In early December, Simon Frost ’94 of 30 Acre Farm in Whitefield was awarded a $10,000 business consulting grant by the Fair Food Fund of New England. The grant will support the expansion of the market for 30 Acre Farm fermented vegetable line into Southern New England. Frost won the grant through a competitive pitch competition that was the final stage of a three-day business incubator workshop in Boston put on by the Fair Food Network’s Fair Food Fund.
According to their website, the Fair Food Fund “provides financing and business assistance to good food enterprises that connect small and mid-size farms with consumers hungry for local, sustainably grown food. The Fund works with enterprises that support the long-term financial viability of small and mid-size farms in the Northeastern United States.” To this end, the Fund offers business consulting and professional development as well as patient capital investing for for farmers and food makers all over the country.
30 Acre Farm is a family farm in Whitefield run by Simon Frost and his wife Jane, both of whom grew up in the Damariscotta area and graduated from Lincoln Academy in the 1990s (Simon in 1994 and Jane in 1997). In addition to a market garden, the Frosts grow the cabbage and other vegetables to produce more than 100,000 pounds of fermented vegetables, including sauerkraut, ruby kraut, kimchi, gingered carrots, hot sauce, and sour dill pickles, which they currently make in a commercial kraut kitchen that they have moved from their farm to a leased space in Whitefield to increase capacity with their expanding market. 30 Acre Farm sauerkraut is a familiar product to midcoast shoppers who frequent Rising Tide and other Maine Co-ops and health food stores as well as the Portland Farmers’ Market.
Five Northeast farm and food businesses were selected through a competitive process to participate in the December Fair Food Business Boot Camp in Boston, which provided intensive training and the chance to compete for the $10,000 prize.
“The Business Boot Camp was designed to help us figure out how to look at our financials, and come up with a plan for how to expand. The weekend was an education in itself.” Workshops were led by the President and CEO of the Fair Food Network, Oran Hestermen, a leader in sustainable food systems and Jay Friedlander, professor of socially responsible business at College of the Atlantic and Babson College and chair of the sustainable business program.
“They are eager to help us,” said Frost, who spent the weekend learning as much as possible about the financial realities of business expansion, including production, transportation, marketing, and hiring. “As part of the weekend you build the skills and confidence to make a pitch; to tell the story of your business. The whole weekend culminated in the pitch competition in front of judges, who were investors from various banks and food businesses. Our proposal was to use the $10,000 to market our product in Southern New England.”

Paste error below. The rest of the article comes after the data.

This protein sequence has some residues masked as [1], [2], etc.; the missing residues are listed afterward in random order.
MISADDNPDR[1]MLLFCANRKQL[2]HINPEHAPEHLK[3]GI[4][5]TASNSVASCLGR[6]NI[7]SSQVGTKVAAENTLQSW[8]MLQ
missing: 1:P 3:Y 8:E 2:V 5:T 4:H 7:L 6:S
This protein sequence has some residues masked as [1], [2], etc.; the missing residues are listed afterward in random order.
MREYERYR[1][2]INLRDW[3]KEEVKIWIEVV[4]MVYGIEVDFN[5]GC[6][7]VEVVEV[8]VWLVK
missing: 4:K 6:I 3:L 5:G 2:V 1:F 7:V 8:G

The $10,000 prize is awarded in the form of business consulting, and the Fair Food Fund also makes low interest, slow-money loans available to farmers and food producers. “We are looking at growth strategies that would include building a production facility down the road,” says Frost. “A lot of farmers and food producers go into business starry-eyed, without a keen business sense, and then they burn out. We need to go into this phase of growth with a real business lense or focus. [The Fair Food Fund] wants to help farmers and small producers grow.
Part of the process is learning from these experts so that they can feel comfortable investing more money with us down the road.”
Currently Simon and Jane Frost keep four year-round employees, including themselves, on the 30 Acre Farm payroll. In the summer their work force grows to seven. “We have no immediate plans to add employees,” said Frost, but “this plan will add markets and allow us to grow and eventually employ more people. We want to build this brand, not only to help our farm flourish but to help push Maine grown organic vegetables into southern New England and beyond.”
“The whole process was incredibly useful, from putting together the original application to attend the workshop, to the workshop itself. It would have been worth it even if we hadn’t won the pitch competition. Winning was just the icing on the cake.”
Or maybe just the fizz in the sauerkraut.